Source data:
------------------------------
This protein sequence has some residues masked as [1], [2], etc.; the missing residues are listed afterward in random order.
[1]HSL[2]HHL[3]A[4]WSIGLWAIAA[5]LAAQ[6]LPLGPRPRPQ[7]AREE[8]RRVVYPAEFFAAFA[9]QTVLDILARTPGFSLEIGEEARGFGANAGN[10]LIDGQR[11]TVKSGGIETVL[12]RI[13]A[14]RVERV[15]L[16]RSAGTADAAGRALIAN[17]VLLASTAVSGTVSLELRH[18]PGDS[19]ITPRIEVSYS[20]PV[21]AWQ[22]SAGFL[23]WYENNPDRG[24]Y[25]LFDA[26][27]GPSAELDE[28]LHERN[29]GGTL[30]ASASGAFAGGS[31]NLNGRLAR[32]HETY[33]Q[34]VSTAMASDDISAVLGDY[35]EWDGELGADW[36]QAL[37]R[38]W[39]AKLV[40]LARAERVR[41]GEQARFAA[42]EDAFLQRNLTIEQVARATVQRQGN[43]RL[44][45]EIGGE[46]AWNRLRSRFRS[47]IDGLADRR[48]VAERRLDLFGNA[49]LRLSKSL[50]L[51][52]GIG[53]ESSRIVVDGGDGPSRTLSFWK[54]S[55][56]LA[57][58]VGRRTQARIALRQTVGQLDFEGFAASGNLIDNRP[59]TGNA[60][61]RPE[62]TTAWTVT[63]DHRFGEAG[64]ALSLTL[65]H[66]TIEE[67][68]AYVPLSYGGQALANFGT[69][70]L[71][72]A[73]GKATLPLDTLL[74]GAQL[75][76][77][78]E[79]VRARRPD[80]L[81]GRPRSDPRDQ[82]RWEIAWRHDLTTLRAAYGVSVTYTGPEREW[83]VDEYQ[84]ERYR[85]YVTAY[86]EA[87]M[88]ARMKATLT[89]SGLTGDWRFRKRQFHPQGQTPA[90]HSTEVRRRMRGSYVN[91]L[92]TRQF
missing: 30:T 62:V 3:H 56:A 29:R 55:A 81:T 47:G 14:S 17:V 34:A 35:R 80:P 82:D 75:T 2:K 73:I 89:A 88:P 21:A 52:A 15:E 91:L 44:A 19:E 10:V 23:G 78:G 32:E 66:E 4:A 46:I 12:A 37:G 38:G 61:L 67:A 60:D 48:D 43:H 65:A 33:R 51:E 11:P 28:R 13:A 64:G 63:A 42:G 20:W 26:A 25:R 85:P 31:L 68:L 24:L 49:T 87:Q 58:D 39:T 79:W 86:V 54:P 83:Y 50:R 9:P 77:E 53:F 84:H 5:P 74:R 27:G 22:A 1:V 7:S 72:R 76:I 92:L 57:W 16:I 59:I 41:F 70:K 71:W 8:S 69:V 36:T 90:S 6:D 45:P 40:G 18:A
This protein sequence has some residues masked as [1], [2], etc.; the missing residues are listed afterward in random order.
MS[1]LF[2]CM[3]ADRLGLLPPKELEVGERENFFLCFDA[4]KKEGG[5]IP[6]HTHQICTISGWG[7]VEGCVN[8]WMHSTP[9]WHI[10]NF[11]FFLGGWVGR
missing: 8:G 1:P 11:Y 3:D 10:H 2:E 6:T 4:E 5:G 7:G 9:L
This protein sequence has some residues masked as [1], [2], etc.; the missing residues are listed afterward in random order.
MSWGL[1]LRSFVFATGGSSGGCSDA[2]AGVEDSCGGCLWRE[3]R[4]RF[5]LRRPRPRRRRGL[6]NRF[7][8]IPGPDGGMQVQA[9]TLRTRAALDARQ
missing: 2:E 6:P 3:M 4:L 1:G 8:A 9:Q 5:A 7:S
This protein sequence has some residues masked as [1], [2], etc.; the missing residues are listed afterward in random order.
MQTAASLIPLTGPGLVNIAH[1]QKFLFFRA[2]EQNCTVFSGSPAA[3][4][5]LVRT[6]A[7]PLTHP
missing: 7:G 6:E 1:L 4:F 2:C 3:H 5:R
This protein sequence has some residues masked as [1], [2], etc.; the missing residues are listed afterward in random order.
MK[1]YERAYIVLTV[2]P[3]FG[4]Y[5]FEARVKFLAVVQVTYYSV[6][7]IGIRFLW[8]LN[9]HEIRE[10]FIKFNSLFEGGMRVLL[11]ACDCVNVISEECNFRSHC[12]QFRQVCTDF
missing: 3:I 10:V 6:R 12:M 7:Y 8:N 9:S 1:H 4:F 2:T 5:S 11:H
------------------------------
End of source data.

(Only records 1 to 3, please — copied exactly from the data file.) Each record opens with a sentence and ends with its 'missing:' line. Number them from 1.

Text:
This protein sequence has some residues masked as [1], [2], etc.; the missing residues are listed afterward in random order.
[1]HSL[2]HHL[3]A[4]WSIGLWAIAA[5]LAAQ[6]LPLGPRPRPQ[7]AREE[8]RRVVYPAEFFAAFA[9]QTVLDILARTPGFSLEIGEEARGFGANAGN[10]LIDGQR[11]TVKSGGIETVL[12]RI[13]A[14]RVERV[15]L[16]RSAGTADAAGRALIAN[17]VLLASTAVSGTVSLELRH[18]PGDS[19]ITPRIEVSYS[20]PV[21]AWQ[22]SAGFL[23]WYENNPDRG[24]Y[25]LFDA[26][27]GPSAELDE[28]LHERN[29]GGTL[30]ASASGAFAGGS[31]NLNGRLAR[32]HETY[33]Q[34]VSTAMASDDISAVLGDY[35]EWDGELGADW[36]QAL[37]R[38]W[39]AKLV[40]LARAERVR[41]GEQARFAA[42]EDAFLQRNLTIEQVARATVQRQGN[43]RL[44][45]EIGGE[46]AWNRLRSRFRS[47]IDGLADRR[48]VAERRLDLFGNA[49]LRLSKSL[50]L[51][52]GIG[53]ESSRIVVDGGDGPSRTLSFWK[54]S[55][56]LA[57][58]VGRRTQARIALRQTVGQLDFEGFAASGNLIDNRP[59]TGNA[60][61]RPE[62]TTAWTVT[63]DHRFGEAG[64]ALSLTL[65]H[66]TIEE[67][68]AYVPLSYGGQALANFGT[69][70]L[71][72]A[73]GKATLPLDTLL[74]GAQL[75][76][77][78]E[79]VRARRPD[80]L[81]GRPRSDPRDQ[82]RWEIAWRHDLTTLRAAYGVSVTYTGPEREW[83]VDEYQ[84]ERYR[85]YVTAY[86]EA[87]M[88]ARMKATLT[89]SGLTGDWRFRKRQFHPQGQTPA[90]HSTEVRRRMRGSYVN[91]L[92]TRQF
missing: 30:T 62:V 3:H 56:A 29:R 55:A 81:T 47:G 14:S 17:V 34:A 35:R 80:P 82:D 75:T 2:K 73:I 89:A 88:P 21:A 52:A 15:E 91:L 44:A 19:E 10:V 23:G 78:G 32:E 66:E 4:A 46:I 12:A 37:G 38:G 61:L 67:A 60:D 48:D 43:H 65:A 33:R 51:E 11:P 28:R 13:A 64:G 63:A 42:G 20:W 26:A 25:R 85:P 31:L 68:L 24:L 49:T 87:Q 58:D 39:T 79:W 86:V 54:P 83:Y 50:R 9:P 77:E 53:F 84:H 5:P 74:R 27:G 22:A 1:V 7:S 72:R 76:I 92:L 57:W 16:I 59:I 41:F 70:K 71:W 8:S 69:V 36:T 90:S 6:D 45:P 40:G 18:A
This protein sequence has some residues masked as [1], [2], etc.; the missing residues are listed afterward in random order.
MS[1]LF[2]CM[3]ADRLGLLPPKELEVGERENFFLCFDA[4]KKEGG[5]IP[6]HTHQICTISGWG[7]VEGCVN[8]WMHSTP[9]WHI[10]NF[11]FFLGGWVGR
missing: 8:G 1:P 11:Y 3:D 10:H 2:E 6:T 4:E 5:G 7:G 9:L
This protein sequence has some residues masked as [1], [2], etc.; the missing residues are listed afterward in random order.
MSWGL[1]LRSFVFATGGSSGGCSDA[2]AGVEDSCGGCLWRE[3]R[4]RF[5]LRRPRPRRRRGL[6]NRF[7][8]IPGPDGGMQVQA[9]TLRTRAALDARQ
missing: 2:E 6:P 3:M 4:L 1:G 8:A 9:Q 5:A 7:S